My research interests encompass the physics and mathematics of imaging with Magnetic Resonance (MR). My research is directed in part towards exploration of rapid MRI scanning methods using spiral and other non-Cartesian k-space trajectories for dynamic imaging of function. Using spiral techniques, we have developed MRI pulse sequences and processing methods for mapping cortical brain function by imaging the metabolic response to various stimuli, with applications in the basic neurosciences as well as for clinical applications. These methods develop differential image contrast from hemodynamically driven increases in oxygen content in the vascular bed of activated cortex (Blood Oxygen Level Dependent, or BOLD contrast), using pulse sequences sensitive to the paramagnetic behavior of deoxyhemoglobin or to the blood flow changes. Other interests include multimodal imaging using fMRI in conjunction with EEG, fPET, fNIRS, and neuromodulation with tDCS, tACS, TMS and HiFU. Investigating viscoelasticity of human brain using MR Elastography is of interest as an alternative to BOLD contrast for depicting brain activation.
Clinical Associate Professor, Psychiatry and Behavioral Sciences Clinical Associate Professor, Psychiatry and Behavioral Sciences
Dr. Jennifer Keller is a clinical psychologist who specializes in the assessment of psychiatric conditions. She conducts evaluations for adults on a wide-variety of conditions, including attention deficits (ADHD), cognitive and memory changes or impairments, mood and anxiety disorders, thought disorders, and effects of trauma. She has practiced as a psychologist for more than 15 years. Dr. Keller has a special interest in working with women with interpersonal trauma.
Casual - Non-Exempt, Anesthesia Staff, Anesthesia - Anesthesia Group C
Kristen H. Scherrer is a postdoctoral fellow in the Stanford Systems Neuroscience and Pain Lab (SNAPL) under the mentorship of Dr. Sean Mackey. She completed her PhD in Experimental Psychology at the University of Mississippi in Dr. Kenneth Sufka’s laboratory, where her research focused on developing and utilizing translational models to examine neuropsychiatric disorders. During her postdoctoral training at the Torrey Pines Institute for Molecular Studies and the University of Florida in Dr. Jay McLaughlin’s laboratory, she broadened her research interests to include pain and substance abuse. Currently, her primary research interest is using transcranial magnetic stimulation (TMS) to examine pain mechanisms, including the specific brain regions that contribute to the affective component of pain, and to develop innovative approaches to treat chronic pain patients. In addition, Kristen is an affiliate of the Brain Stimulation Lab (BSL) in the Department of Psychiatry and Behavioral Sciences under the mentorship of Dr. Nolan Williams.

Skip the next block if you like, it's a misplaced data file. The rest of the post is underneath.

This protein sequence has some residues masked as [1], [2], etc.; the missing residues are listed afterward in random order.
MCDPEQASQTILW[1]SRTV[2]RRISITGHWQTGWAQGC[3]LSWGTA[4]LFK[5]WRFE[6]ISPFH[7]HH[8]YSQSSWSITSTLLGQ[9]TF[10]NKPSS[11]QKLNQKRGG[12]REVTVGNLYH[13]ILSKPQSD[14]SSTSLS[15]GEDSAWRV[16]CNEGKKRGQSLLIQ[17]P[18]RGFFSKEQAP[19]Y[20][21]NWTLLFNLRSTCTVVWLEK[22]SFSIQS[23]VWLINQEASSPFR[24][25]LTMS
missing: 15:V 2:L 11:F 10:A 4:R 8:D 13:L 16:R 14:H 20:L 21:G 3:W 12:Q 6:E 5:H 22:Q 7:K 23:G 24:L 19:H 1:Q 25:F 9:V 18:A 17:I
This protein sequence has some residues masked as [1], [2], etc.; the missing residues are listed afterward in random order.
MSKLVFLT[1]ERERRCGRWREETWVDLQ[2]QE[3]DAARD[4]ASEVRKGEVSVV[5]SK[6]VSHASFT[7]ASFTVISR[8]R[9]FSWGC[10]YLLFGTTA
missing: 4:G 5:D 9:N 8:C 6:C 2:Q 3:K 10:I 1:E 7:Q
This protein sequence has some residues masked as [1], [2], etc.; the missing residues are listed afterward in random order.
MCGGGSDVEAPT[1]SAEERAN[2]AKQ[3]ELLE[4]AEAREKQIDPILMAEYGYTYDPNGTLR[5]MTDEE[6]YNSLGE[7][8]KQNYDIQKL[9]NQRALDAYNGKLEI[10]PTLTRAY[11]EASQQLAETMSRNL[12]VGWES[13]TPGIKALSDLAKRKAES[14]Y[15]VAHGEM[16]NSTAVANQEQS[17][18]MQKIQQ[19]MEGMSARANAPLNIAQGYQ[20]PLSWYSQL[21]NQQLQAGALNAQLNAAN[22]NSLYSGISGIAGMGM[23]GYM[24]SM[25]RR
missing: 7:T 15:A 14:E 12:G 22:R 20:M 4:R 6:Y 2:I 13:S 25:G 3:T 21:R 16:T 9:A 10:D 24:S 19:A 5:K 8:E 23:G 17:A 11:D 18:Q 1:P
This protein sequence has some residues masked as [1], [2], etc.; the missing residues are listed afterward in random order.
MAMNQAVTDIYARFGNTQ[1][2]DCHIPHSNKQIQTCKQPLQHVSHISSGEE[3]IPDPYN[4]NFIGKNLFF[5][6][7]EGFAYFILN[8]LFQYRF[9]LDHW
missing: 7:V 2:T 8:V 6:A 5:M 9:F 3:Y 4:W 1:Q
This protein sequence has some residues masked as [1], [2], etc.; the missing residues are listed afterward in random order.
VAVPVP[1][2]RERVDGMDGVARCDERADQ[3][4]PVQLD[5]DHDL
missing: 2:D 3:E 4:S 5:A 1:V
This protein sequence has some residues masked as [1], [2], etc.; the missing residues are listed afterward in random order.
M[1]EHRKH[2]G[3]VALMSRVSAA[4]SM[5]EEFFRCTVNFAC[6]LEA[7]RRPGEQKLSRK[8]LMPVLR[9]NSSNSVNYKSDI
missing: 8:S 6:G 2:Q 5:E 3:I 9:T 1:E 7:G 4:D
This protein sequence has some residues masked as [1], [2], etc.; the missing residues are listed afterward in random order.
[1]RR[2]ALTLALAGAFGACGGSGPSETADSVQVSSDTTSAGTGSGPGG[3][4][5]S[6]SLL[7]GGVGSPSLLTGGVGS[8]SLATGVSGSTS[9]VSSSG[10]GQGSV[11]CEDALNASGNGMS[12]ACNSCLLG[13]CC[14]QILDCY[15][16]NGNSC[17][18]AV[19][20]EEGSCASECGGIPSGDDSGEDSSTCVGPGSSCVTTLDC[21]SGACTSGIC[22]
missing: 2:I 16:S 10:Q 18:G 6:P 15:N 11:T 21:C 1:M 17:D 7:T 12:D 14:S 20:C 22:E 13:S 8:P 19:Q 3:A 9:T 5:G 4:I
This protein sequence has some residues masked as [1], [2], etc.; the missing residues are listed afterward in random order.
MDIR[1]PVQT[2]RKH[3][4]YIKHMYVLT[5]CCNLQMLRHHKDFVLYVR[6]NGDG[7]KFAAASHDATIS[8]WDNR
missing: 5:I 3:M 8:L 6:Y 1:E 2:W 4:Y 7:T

Professor of Psychiatry and Behavioral Sciences (Major Laboratories and Clinical Translational Neurosciences Incubator)
Dr. Williams is the founding Director of the PanLab for Precision Psychiatry and Translational Neuroscience. She has developed a radical new way to understand and treat mental disorders, anchored in a neuroscience-informed model for precision mental health. In 2018, Dr. Williams launched as founding Director Stanford's Center for Precision Mental Health and Wellness. The Center connects researchers across the campus to advance high definition imaging biotypes for mental health, sensor technology, machine learning approaches, targeted therapeutics and the world's first biotype-guided trials. Dr. Williams also leads department-wide initiatives in precision mental health as Associate Chair of Translational Neuroscience. She has a joint position at the Palo Alto VA Mental Illness Research, Education and Clinical Center where she is Director of education and dissemination. After first graduating Dr. Williams worked with patients experiencing serious mental disorders and who had been hospitalized for many years. This experience transformed the trajectory of her career. She went on to complete her PhD in 1996 with a British Council scholarship for study at Oxford University. She joined the Stanford faculty as a Professor of Psychiatry and Behavioral Sciences in 2013. Prior to this time, she was foundation Professor of Cognitive Neuropsychiatry at the Sydney Medical School and Director of the interdisciplinary Sydney Brain Dynamics Center for 12 years. Her translational programs integrate advanced neuroimaging, technology and digital innovation to transform the way we detect mental disorders, predict mental states, tailor interventions and promote wellness. Data-driven computational approaches are used to refine this transformative approach. Her experience is that a neuroscience-informed model empowers each person with an understanding of their own brain function and can reduce stigma. Her research forms the foundation of the first patented taxonomy for depression and anxiety that quantifies brain circuits for diagnostic precision and prediction. She has contributed over 270 scientific papers to the field.